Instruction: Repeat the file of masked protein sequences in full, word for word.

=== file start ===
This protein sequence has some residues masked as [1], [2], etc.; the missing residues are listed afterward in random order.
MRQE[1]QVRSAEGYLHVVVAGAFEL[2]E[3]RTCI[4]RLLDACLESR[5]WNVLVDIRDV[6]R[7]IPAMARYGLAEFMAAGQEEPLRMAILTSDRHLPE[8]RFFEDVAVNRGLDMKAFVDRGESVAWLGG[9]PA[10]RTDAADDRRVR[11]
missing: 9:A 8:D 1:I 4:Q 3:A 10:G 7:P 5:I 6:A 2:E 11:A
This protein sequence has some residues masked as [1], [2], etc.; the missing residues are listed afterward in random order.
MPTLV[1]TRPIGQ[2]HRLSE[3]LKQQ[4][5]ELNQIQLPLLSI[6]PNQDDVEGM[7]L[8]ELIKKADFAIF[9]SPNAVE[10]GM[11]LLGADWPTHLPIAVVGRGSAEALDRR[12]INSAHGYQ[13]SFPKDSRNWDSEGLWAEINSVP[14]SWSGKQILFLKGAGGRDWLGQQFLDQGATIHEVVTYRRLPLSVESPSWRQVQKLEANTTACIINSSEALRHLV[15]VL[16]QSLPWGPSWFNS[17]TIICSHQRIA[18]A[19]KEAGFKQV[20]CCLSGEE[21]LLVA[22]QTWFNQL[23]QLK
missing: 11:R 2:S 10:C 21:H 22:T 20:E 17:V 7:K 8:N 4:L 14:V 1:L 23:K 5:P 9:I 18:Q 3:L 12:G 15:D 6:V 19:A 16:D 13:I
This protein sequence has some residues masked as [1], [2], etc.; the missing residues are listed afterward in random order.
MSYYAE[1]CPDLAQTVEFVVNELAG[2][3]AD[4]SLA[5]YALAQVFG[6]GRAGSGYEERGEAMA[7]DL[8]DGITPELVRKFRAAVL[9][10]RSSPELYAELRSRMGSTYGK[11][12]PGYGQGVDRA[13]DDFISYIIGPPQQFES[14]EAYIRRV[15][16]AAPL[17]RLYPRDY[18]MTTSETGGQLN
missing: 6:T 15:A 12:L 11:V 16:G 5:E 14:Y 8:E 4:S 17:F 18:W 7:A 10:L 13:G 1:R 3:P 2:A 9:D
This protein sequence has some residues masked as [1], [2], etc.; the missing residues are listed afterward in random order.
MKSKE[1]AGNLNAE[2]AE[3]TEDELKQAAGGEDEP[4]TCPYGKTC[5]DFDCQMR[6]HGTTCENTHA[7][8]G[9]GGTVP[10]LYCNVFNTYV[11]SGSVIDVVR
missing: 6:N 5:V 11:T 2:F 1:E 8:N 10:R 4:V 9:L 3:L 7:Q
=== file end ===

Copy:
This protein sequence has some residues masked as [1], [2], etc.; the missing residues are listed afterward in random order.
MRQE[1]QVRSAEGYLHVVVAGAFEL[2]E[3]RTCI[4]RLLDACLESR[5]WNVLVDIRDV[6]R[7]IPAMARYGLAEFMAAGQEEPLRMAILTSDRHLPE[8]RFFEDVAVNRGLDMKAFVDRGESVAWLGG[9]PA[10]RTDAADDRRVR[11]
missing: 9:A 8:D 1:I 4:Q 3:A 10:G 7:P 5:I 6:A 2:E 11:A
This protein sequence has some residues masked as [1], [2], etc.; the missing residues are listed afterward in random order.
MPTLV[1]TRPIGQ[2]HRLSE[3]LKQQ[4][5]ELNQIQLPLLSI[6]PNQDDVEGM[7]L[8]ELIKKADFAIF[9]SPNAVE[10]GM[11]LLGADWPTHLPIAVVGRGSAEALDRR[12]INSAHGYQ[13]SFPKDSRNWDSEGLWAEINSVP[14]SWSGKQILFLKGAGGRDWLGQQFLDQGATIHEVVTYRRLPLSVESPSWRQVQKLEANTTACIINSSEALRHLV[15]VL[16]QSLPWGPSWFNS[17]TIICSHQRIA[18]A[19]KEAGFKQV[20]CCLSGEE[21]LLVA[22]QTWFNQL[23]QLK
missing: 11:R 2:S 10:C 21:H 22:T 20:E 17:V 7:K 8:N 4:L 14:V 1:L 23:K 5:P 9:I 18:Q 3:L 12:G 15:D 6:V 19:A 16:D 13:I
This protein sequence has some residues masked as [1], [2], etc.; the missing residues are listed afterward in random order.
MSYYAE[1]CPDLAQTVEFVVNELAG[2][3]AD[4]SLA[5]YALAQVFG[6]GRAGSGYEERGEAMA[7]DL[8]DGITPELVRKFRAAVL[9][10]RSSPELYAELRSRMGSTYGK[11][12]PGYGQGVDRA[13]DDFISYIIGPPQQFES[14]EAYIRRV[15][16]AAPL[17]RLYPRDY[18]MTTSETGGQLN
missing: 6:T 15:A 12:L 11:V 16:G 5:E 14:Y 8:E 4:S 17:F 18:W 7:A 10:L 13:G 1:R 3:P 2:A 9:D
This protein sequence has some residues masked as [1], [2], etc.; the missing residues are listed afterward in random order.
MKSKE[1]AGNLNAE[2]AE[3]TEDELKQAAGGEDEP[4]TCPYGKTC[5]DFDCQMR[6]HGTTCENTHA[7][8]G[9]GGTVP[10]LYCNVFNTYV[11]SGSVIDVVR
missing: 6:N 5:V 11:T 2:F 1:E 8:N 10:R 4:V 9:L 3:L 7:Q